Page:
See, there was no substantial benefit to keeping EQOA alive for SOE, while there was with EQMac. It's a cold, hard truth, but there it is. The internal case was made that EQMac could be an ambassador to SOE's Mac-using fans, a placeholder until the company manages to get Mac MMOs (such as EverQuest Next) out the door. So it's good PR, right there. EQOA's claim to fame was its position as a console MMO, but it never found much of an audience, and the console on which it was based is obsolete.
The way I see it, the only way SOE could keep EQOA alive would be to invest in the production of more discs and a push to get this 2003-era game recognized as a PlayStation 3 MMO. That's a big pill to swallow, and it probably made a lot more financial sense to shutter it. Doesn't mean you or I have to like it; it's just how it is. I do feel bad for those who loved this game, as I never like to see any MMO closed, and I hope they find a new gaming home.
Reader Hector sent me in this tribute video that he made for EQOA's closure that I'd like to share:
Am I the only one who's wondering what's going to be done with PlanetSide when PlanetSide 2 launches? I can't be. Tell me I'm not.
The thing is that SOE is undergoing a big shift in focus and how it does business these past couple of years (when it's not being shut down by hackers, of course). It's looked through its MMO library and either converted nearly every game to a hybrid F2P model or cancelled them outright. PlanetSide is left as an anomaly, a small, rarely updated FPSMMO that will soon have a hugely hyped free-to-play sequel competing for the same players.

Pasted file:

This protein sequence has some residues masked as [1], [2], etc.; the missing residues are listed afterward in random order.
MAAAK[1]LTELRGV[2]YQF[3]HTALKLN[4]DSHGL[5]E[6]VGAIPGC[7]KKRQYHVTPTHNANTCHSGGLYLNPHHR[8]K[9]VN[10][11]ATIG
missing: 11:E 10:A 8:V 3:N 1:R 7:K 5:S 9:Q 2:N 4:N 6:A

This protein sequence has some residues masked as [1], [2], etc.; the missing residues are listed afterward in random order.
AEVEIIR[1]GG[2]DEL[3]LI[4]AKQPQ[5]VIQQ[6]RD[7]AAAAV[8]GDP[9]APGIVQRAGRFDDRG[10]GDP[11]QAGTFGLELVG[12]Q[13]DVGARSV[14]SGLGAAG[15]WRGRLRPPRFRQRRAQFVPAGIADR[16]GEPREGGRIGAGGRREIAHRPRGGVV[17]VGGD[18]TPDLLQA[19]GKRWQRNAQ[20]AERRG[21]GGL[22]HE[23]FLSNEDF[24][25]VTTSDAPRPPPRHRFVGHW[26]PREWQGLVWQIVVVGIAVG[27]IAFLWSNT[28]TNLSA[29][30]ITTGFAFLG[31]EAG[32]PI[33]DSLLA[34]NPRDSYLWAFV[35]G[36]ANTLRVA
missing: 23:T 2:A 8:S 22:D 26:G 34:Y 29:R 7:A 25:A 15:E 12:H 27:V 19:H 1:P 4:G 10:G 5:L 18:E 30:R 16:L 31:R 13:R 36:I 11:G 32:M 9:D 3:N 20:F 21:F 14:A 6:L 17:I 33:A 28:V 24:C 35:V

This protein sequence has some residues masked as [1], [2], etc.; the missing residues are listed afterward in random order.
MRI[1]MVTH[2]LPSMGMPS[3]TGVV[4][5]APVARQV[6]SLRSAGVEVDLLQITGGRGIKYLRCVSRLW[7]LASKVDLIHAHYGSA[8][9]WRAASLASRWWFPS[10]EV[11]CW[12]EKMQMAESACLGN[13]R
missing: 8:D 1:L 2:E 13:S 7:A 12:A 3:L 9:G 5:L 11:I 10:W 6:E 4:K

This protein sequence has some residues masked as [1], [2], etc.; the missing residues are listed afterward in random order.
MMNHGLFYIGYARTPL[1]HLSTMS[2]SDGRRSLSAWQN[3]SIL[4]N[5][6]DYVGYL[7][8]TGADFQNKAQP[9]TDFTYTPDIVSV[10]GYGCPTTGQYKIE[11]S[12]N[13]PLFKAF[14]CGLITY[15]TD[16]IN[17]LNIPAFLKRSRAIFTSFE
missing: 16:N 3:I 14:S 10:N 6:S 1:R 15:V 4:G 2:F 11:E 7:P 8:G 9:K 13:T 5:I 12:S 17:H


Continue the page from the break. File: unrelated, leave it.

So what's going to happen to it? I haven't heard much on this point, but I'm sort of dying to know. My guess is that SOE will announce PlanetSide's closure when PlanetSide 2 launches, encouraging that crowd to migrate to the new-and-improved setting. Apart from that, the company could keep it as a subscription game and watch it slowly die or convert it to F2P as well. It would be incredibly interesting if it did the latter and created some sort of connection or synergy between the two titles.
And while we're on the topic of resurrections and renaissances, Anarchy Online might just have a shot at reclaiming some of its old glory (hopefully without the old fall-on-its-face-failure) if Funcom can get the much-hyped new graphics engine online for the game. I've always had a soft, fond spot for AO in my heart, and because of that, I was so incredibly giddy to watch a video -- not just screenshots! -- of how this engine revamps the game world.
I'm not going to overstate it here; the engine doesn't make the game look like it came out in 2012, but it certainly brings it within spitting distance of the present versus something that remembers what AOL CDs looked like.
Anyway, there's not a lot of information to be gleaned from this video other than just general amazement at how much better the world looks. The shadows, lighting effects, and rippling flora are all welcome additions, and I sincerely hope we'll see this in the game much sooner rather than later.
When not clawing his eyes out at the atrocious state of general chat channels, Justin "Syp" Olivetti pulls out his history textbook for a lecture or two on the good ol' days of MMOs in The Game Archaeologist. You can contact him via email at firstname.lastname@example.org or through his gaming blog, Bio Break.